Anxiety and Stress
Dogs that are stressed or suffering from problems such as separation anxiety can develop stress-related behaviors, including metal-licking.
A dog that’s shut in a crate for hours with no form of entertainment will quickly become bored, and that can lead to attention-seeking behavior, including licking or gnawing a metal crate.
The best way to cure that problem is to provide your dog with plenty of safe, interactive toys to keep occupied and distract him from licking his crate.
If a dog is miserable and depressed, he will often develop an obsessive-compulsive disorder, such as licking metal.
Parasites, such as worms feed on the nutrients in your dog’s digestive system, depriving your furry friend of the nutrition he needs to remain healthy and happy. In response to that nutritional deficiency, the dog might start licking at the metal bars of his wire crate to replace those minerals and other nutrients.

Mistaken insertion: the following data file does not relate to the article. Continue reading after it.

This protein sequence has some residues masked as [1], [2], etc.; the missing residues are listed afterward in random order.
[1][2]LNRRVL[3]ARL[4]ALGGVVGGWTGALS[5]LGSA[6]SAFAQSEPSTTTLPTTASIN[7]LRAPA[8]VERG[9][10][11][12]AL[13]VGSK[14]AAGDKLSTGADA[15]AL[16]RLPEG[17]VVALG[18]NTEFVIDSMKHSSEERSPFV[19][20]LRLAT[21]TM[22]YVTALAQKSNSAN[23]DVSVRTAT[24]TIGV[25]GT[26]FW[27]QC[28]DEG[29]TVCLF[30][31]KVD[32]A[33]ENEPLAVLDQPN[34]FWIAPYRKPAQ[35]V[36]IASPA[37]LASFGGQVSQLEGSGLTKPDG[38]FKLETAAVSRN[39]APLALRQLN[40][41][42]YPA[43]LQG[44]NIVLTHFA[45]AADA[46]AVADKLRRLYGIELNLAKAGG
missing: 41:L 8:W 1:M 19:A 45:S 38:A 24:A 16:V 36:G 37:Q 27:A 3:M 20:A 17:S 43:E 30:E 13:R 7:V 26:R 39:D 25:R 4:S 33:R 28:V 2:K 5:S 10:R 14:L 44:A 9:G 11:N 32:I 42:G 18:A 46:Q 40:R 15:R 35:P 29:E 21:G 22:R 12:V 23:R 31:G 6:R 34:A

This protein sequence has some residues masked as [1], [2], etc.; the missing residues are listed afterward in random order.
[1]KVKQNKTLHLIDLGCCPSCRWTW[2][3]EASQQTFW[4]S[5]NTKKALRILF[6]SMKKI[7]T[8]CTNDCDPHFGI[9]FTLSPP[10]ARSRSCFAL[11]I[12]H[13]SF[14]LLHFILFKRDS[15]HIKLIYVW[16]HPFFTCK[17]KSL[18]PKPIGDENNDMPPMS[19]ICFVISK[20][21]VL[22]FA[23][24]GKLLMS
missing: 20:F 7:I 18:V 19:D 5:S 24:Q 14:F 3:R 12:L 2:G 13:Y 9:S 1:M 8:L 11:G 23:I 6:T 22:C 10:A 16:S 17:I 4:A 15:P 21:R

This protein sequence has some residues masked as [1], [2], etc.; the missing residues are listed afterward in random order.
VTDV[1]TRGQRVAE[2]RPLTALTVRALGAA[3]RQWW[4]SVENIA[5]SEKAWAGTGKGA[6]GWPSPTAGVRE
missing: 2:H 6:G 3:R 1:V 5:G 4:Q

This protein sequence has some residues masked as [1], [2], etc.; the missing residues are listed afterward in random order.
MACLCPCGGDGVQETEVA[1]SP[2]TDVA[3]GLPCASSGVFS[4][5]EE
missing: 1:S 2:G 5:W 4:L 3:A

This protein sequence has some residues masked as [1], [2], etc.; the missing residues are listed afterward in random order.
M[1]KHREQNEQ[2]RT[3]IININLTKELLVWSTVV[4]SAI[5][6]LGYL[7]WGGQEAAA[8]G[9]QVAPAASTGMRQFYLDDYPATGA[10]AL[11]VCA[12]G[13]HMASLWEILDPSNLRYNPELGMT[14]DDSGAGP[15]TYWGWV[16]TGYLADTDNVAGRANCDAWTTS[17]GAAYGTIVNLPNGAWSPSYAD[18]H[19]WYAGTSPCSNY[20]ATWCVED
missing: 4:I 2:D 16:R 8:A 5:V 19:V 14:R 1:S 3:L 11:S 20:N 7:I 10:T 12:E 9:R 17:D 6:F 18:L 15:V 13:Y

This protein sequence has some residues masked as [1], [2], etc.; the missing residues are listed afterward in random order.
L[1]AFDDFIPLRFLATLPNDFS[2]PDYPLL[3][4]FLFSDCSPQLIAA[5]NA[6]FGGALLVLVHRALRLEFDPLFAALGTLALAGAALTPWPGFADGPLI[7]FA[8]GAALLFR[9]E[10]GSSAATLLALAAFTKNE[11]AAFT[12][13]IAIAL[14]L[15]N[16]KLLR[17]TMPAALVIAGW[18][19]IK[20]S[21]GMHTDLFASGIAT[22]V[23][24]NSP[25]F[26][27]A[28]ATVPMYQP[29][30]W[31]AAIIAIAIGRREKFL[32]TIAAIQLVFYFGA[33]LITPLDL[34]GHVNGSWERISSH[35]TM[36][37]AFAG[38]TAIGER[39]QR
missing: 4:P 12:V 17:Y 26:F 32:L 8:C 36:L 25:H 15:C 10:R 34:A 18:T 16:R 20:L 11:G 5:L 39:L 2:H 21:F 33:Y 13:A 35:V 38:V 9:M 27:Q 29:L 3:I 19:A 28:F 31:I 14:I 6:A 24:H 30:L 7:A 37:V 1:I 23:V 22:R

If you think your dog has worms or other parasites, ask your vet for advice on a deworming treatment and program for the future.
Some medical conditions, including inflammatory bowel disease and diabetes, have been linked to Pica. Again, your vet will advise you on the best treatment for your dog if your pet suffers from any of these conditions.
Dogs learn about their surroundings and the objects in them by using their highly developed sense of smell. If the dog is still curious about what the object this and if it’s edible.
So, if you see your dog licking a piece of metal occasionally, it’s most likely nothing more than curiosity. That’s almost certainly the case if the dog only licks the metal object a couple of times and certainly doesn’t indicate an obsessive-compulsive disorder. It’s unlikely that the dog is attracted to the metal itself but rather to something the pup can smell or taste on the object.